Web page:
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Translated by
Nicola Mira
Published
Sep 18, 2018
Reading time
5 minutes
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Milan Women’s Fashion Week about to start, introducing longer, more intense programme

Translated by
Nicola Mira
Published
Sep 18, 2018

After New York and London, it is almost time for Milan to kick off its hectic fashion week programme. The fashion week for the women's Spring/Summer 2019 collections, which will take place over the Italian fashion capital from Tuesday September 18 to Monday 24, will last a day longer than the previous season. The extra day, Tuesday, will be chiefly dedicated to special events, while the number of catwalk shows will be roughly the same as in February.
 

After staging a catwalk show in February, Emilio Pucci opted for a presentation this season - © PixelFormula


Despite 13 withdrawals, including the notable absence of Gucci, which chose to show in Paris, and of Tommy Hilfiger, which showed only once in Milan, last winter, the women’s calendar has nevertheless been bolstered by eight new names - Agnona, Fila, A.F. Vandevorst, GCDS, Act n°1, Ultràchic, Chika Kisada and Tiziano Guardini – and by three major come-backs: Byblos, which is relaunching under new management, Iceberg, back from London, and Philipp Plein, returning to Milan after a few seasons in New York.
 
Last winter, the Milan Fashion Week staged an early curtain-raiser, with a special presentation by Moncler on the evening before the start of the week proper. This season, it will feature a full extra day, Tuesday, packed with special events. Beginning with the very first Milanese catwalk show by Curiel Couture, a local couture house which has been rejuvenated since being bought in 2016 by Chinese group Redstone. Also eagerly awaited is the show by Luisa Spagnoli, an Italian ready-to-wear label founded in 1928 in Perugia, celebrating its 90th anniversary as well as its catwalk debut.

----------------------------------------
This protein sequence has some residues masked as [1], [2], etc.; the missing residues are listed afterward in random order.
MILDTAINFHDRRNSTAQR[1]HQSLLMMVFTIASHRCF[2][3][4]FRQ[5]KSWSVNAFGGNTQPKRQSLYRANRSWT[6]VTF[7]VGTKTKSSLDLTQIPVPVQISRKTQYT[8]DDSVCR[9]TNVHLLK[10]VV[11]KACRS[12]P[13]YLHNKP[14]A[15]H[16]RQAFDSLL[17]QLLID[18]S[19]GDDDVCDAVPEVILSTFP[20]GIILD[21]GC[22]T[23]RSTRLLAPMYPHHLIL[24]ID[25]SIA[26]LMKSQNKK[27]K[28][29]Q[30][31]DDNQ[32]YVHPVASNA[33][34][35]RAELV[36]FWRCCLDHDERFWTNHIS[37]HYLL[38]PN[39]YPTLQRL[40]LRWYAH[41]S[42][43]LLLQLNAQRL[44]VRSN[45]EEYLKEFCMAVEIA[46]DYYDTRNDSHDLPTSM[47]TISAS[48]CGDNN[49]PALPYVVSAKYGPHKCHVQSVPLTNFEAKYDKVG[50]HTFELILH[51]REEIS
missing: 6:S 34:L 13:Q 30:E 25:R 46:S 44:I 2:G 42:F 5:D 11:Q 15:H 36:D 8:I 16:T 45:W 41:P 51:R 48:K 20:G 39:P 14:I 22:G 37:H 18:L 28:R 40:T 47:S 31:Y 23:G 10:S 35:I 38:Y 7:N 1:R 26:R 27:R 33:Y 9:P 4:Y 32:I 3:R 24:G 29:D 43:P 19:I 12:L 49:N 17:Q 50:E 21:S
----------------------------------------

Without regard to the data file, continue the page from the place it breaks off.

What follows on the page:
On Tuesday, historic Italian sportswear label Fila will enter the fashion arena with a retrospective exhibition at Milan’s Triennale. Fila will then make its catwalk debut on Sunday September 23, showing its first womenswear collection designed by young stylists Antonino Ingrasciotta and Joseph Graesel.
 
From the following day, Wednesday, the traditional calendar schedule begins, introducing 165 collections and 59 official catwalk shows in total, compared to 156 collections and 61 shows last February. In addition, the Milan Fashion Week will feature 82 presentations and 44 special events. Not to mention the plethora of off-calendar shows, among them Dolce & Gabbana on Sunday 23, Maryling, Giada, Elisabetta Franchi, Raffaela D’Angelo and the shows by Chinese labels Ellassay and Yinger Group, part of the Fashion Shenzhen project.


Luca Lin and Galib Gassanov, the designers of Act n°1, will make their first foray on the Milanese catwalks - DR


Two eagerly anticipated events will be the September 22 show by Flemish label A.F. Vandevorst, which has left Paris to fête its 20th anniversary in Milan this season, and the show-event by Emporio Armani. Giorgio Armani’s young label gave last January’s menswear week a miss, and will reveal its new men’s and women's collections together in one single event during this fashion week. The show will be staged on the evening of Thursday 20 inside a huge hangar at Milan Linate airport, with over 2,000 guests. Jil Sander too will present its new collection inside an unusual venue, a disused factory for the production of Milan’s traditional baked cake, the panettone.